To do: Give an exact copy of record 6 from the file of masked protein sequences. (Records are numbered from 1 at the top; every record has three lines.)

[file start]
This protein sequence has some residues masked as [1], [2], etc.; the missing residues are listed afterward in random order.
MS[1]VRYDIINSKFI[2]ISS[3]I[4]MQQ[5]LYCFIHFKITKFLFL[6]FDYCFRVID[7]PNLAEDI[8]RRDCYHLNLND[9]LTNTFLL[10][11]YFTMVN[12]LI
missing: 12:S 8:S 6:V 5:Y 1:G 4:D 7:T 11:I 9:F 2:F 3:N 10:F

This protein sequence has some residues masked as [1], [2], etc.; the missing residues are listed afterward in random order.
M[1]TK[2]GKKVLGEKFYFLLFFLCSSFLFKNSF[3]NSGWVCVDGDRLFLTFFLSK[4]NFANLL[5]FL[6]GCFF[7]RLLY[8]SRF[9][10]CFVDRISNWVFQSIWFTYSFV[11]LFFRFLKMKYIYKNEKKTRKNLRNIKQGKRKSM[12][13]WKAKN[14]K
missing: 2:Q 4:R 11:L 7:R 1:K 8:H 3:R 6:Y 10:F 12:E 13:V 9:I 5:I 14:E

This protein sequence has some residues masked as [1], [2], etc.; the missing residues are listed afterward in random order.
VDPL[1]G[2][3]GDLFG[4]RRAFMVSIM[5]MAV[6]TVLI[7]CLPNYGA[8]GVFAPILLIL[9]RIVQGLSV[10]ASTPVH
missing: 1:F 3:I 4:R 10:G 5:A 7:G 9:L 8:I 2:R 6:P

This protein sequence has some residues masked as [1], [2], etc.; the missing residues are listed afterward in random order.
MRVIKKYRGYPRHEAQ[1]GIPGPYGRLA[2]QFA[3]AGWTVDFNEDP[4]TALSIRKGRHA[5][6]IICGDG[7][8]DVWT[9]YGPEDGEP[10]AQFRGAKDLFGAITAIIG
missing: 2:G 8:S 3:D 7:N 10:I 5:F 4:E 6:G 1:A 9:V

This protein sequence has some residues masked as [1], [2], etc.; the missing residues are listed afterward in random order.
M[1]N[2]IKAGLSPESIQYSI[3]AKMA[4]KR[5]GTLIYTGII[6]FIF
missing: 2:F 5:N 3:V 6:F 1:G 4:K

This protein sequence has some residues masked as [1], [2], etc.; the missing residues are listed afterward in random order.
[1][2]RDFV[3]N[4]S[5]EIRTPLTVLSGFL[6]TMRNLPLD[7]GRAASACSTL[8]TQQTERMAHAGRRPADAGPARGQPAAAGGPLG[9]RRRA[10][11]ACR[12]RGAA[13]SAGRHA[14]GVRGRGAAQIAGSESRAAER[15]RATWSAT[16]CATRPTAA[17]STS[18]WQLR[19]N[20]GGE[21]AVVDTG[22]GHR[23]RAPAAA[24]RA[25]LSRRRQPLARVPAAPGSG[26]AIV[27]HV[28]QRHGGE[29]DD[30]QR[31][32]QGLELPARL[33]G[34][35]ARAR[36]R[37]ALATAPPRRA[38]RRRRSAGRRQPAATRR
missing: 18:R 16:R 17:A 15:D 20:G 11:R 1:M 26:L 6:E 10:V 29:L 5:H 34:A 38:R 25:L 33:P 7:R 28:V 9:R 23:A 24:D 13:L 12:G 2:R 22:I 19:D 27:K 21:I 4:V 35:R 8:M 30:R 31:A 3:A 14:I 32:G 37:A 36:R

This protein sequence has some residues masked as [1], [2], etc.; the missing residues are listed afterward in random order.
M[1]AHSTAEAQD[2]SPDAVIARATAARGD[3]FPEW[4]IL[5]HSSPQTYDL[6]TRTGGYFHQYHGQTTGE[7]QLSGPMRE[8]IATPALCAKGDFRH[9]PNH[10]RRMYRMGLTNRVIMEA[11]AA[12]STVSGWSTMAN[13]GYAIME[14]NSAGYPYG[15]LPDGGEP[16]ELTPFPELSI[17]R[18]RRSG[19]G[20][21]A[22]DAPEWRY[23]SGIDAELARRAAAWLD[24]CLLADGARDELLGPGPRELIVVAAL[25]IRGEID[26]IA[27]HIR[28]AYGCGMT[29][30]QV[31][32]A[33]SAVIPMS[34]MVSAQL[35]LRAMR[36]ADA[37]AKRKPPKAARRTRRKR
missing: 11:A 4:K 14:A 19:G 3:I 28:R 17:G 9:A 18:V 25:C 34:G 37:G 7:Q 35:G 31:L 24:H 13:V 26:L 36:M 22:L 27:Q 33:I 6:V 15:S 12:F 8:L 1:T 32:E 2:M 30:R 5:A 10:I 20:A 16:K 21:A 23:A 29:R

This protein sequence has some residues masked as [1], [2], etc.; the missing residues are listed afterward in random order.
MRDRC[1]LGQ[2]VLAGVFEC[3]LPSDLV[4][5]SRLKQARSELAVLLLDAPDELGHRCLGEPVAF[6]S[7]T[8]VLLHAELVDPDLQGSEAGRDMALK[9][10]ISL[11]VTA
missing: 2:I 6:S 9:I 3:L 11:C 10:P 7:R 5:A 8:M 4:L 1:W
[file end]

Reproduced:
This protein sequence has some residues masked as [1], [2], etc.; the missing residues are listed afterward in random order.
[1][2]RDFV[3]N[4]S[5]EIRTPLTVLSGFL[6]TMRNLPLD[7]GRAASACSTL[8]TQQTERMAHAGRRPADAGPARGQPAAAGGPLG[9]RRRA[10][11]ACR[12]RGAA[13]SAGRHA[14]GVRGRGAAQIAGSESRAAER[15]RATWSAT[16]CATRPTAA[17]STS[18]WQLR[19]N[20]GGE[21]AVVDTG[22]GHR[23]RAPAAA[24]RA[25]LSRRRQPLARVPAAPGSG[26]AIV[27]HV[28]QRHGGE[29]DD[30]QR[31][32]QGLELPARL[33]G[34][35]ARAR[36]R[37]ALATAPPRRA[38]RRRRSAGRRQPAATRR
missing: 18:R 16:R 17:A 15:D 20:G 11:R 1:M 26:L 6:E 10:V 29:L 5:H 34:A 38:R 25:L 33:P 7:R 28:V 9:R 23:A 24:D 13:L 12:G 2:R 22:I 19:D 27:K 21:I 4:V 35:R 8:M 30:R 31:A 3:A 14:I 32:G 37:A 36:R